Solomon Spencer, 17, travelled for 8 hours by Megabus from Granite Falls, North Carolina to see Brockhampton live in D.C. yesterday.

Doors opened at 7:30 p.m. and the concert started around 9 p.m., but for Spencer and his friend Trevor Hazen, who had early access passes, doors opened a few minutes before 7 p.m. They got in line at 9:30 a.m.

“The reason why I get in line so early for concerts and stuff like this is because of the emotional connection I have with them,” Spencer said before the concert. “Being a queer kid from the middle of suburbia, no one being exactly accepting, finding yourself through music, that is really inspiring.”

Spencer said he saw Brockhampton live earlier in 2018, and he considers being a fan of the group so early in their career “something special.”

“I think they’re really changing what it means to be a boy band, and they’re changing what music is,” he said. “I don’t think they’re the next Wu-Tang, but I do think they could be the next One Direction, and I think they’re going towards that.”

[Read more: Review: BROCKHAMPTON’s ‘iridescence’ is a spiritual journey]

Kevin Abstract, the band’s frontman, opened the show with the emotional track “WEIGHT” while standing in a single spotlight. He kept his connection with the crowd for their entire set. He repeatedly yelled for the crowd to open a pit — but he also led it like a choir conductor during slow hooks.

“The concert was insane high energy with songs that varied in mood,” said Matthew Lober, a junior studying computer science at this university. “At some points you’d be caught in a mosh and then in the next song you’d be singing a ballad with someone.”

During their show, Brockhampton performed with the coordination and connection of a typical pop boy band, dancing together on stage in matching outfits, but the content of their music gives them a rougher edge. During the slower track “TONYA,” the boys stood together in a line with their backs facing the crowd.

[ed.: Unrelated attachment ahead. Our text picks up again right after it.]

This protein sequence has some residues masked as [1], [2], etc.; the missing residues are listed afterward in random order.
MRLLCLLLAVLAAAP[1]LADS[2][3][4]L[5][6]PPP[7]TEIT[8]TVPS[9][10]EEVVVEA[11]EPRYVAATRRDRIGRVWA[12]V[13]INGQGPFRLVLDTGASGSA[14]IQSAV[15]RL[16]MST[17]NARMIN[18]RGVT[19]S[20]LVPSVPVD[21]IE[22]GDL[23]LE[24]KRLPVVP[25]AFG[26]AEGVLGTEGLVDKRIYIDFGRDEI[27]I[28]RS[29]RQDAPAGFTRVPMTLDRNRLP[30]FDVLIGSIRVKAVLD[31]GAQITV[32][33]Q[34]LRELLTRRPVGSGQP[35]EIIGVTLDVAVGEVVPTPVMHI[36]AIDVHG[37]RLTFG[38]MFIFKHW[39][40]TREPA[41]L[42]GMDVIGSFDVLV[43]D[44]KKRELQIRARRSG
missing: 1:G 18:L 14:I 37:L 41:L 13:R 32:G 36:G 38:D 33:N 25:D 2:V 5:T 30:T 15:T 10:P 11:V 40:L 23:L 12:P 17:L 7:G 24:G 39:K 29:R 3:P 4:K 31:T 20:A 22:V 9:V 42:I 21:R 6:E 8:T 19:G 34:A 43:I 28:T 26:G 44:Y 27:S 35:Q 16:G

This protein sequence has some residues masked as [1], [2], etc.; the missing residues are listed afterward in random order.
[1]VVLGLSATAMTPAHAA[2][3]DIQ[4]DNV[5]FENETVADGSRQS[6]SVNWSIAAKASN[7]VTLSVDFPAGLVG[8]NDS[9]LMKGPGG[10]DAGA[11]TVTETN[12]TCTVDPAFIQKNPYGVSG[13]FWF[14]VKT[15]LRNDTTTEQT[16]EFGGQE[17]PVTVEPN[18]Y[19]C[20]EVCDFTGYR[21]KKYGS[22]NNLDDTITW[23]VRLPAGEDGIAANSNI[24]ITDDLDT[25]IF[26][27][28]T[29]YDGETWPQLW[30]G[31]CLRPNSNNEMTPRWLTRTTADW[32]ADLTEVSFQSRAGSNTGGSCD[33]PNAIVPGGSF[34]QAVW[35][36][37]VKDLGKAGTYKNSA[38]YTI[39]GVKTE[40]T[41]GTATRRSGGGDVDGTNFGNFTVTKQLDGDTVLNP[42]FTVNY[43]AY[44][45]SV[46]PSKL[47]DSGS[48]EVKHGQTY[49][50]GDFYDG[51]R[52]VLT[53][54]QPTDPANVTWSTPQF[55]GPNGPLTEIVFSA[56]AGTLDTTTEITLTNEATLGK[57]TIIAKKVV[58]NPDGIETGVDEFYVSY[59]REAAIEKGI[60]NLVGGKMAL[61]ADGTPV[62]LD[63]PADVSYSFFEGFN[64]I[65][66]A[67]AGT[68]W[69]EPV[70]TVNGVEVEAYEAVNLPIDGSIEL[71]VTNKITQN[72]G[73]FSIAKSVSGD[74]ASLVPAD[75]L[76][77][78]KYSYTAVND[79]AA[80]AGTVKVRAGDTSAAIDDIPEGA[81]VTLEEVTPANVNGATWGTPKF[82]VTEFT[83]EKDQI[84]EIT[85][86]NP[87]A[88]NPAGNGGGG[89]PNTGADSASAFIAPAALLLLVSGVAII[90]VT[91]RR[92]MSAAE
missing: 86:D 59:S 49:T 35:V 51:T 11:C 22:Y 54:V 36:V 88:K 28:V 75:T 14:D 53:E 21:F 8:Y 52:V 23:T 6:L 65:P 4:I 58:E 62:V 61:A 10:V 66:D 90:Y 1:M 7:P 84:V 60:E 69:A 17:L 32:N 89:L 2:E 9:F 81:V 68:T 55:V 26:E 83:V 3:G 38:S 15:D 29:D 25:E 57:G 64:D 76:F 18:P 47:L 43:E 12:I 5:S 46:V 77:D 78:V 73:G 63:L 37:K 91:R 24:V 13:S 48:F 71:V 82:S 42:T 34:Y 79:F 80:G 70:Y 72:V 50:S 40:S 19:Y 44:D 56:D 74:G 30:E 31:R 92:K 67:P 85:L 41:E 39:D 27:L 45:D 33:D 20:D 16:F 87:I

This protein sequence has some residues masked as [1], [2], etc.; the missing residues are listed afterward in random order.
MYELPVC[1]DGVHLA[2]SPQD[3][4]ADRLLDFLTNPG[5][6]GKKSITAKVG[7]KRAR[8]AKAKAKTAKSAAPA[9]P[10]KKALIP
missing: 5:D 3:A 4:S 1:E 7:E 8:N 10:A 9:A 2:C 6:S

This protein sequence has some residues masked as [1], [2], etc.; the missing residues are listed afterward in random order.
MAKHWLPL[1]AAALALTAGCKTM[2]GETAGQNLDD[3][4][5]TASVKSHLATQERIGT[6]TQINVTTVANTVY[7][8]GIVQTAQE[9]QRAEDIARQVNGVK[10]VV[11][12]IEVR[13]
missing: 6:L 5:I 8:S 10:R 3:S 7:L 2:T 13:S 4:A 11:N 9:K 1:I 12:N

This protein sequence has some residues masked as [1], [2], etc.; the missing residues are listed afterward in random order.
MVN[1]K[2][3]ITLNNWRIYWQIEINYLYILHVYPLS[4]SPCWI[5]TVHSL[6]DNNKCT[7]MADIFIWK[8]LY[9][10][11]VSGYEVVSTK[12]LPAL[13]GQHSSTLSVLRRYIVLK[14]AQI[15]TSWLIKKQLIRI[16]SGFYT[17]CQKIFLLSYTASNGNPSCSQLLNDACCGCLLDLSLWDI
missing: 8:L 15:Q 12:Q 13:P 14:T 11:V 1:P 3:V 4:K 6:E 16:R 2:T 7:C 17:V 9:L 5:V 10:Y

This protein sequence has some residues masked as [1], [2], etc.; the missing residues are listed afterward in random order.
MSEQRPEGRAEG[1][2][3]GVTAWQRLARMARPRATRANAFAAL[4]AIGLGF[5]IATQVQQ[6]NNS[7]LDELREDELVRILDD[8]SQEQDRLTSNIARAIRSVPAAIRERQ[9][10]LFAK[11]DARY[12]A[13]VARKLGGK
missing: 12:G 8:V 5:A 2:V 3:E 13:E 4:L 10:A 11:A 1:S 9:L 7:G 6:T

The group continually engaged with the crowd and got creative with their hype-man-esque dance moves. At one point, a fan threw a Bible on stage and Dom McLennon flipped through it before throwing it back into the tightly-packed crowd.

JOBA shined during the boyband’s set, with his eccentric dance moves and expressive personality. His powerful verses on “J’OUVERT” and “NEW ORLEANS” were some of the hypest moments of the show, where simply existing in the crowd felt like a fight to the death.

Khadijah Diop said she’s a Brockhampton fan because she was originally a fan of Kevin Abstract’s solo work, and was attracted to Kevin and the group because they’re “honest.”

“They are unapologetically themselves, and I’m down with that,” said Diop, 19, from Northern Virgina. “I’m just weird, I brought a fucking book to a concert, so I’m not really — I’m just a little weird, and they’re a little weird, so it’s a good fit.”

Brockhampton’s stage presence and fan dedication may resemble that of a typical boy band, but their path to stardom and their music are incredibly unique.

Their creative energy was clear through their performance, and it’s obvious how much they love each other, their fans and what they do. If this concert was any indication, it’s clear their fans love them just as much.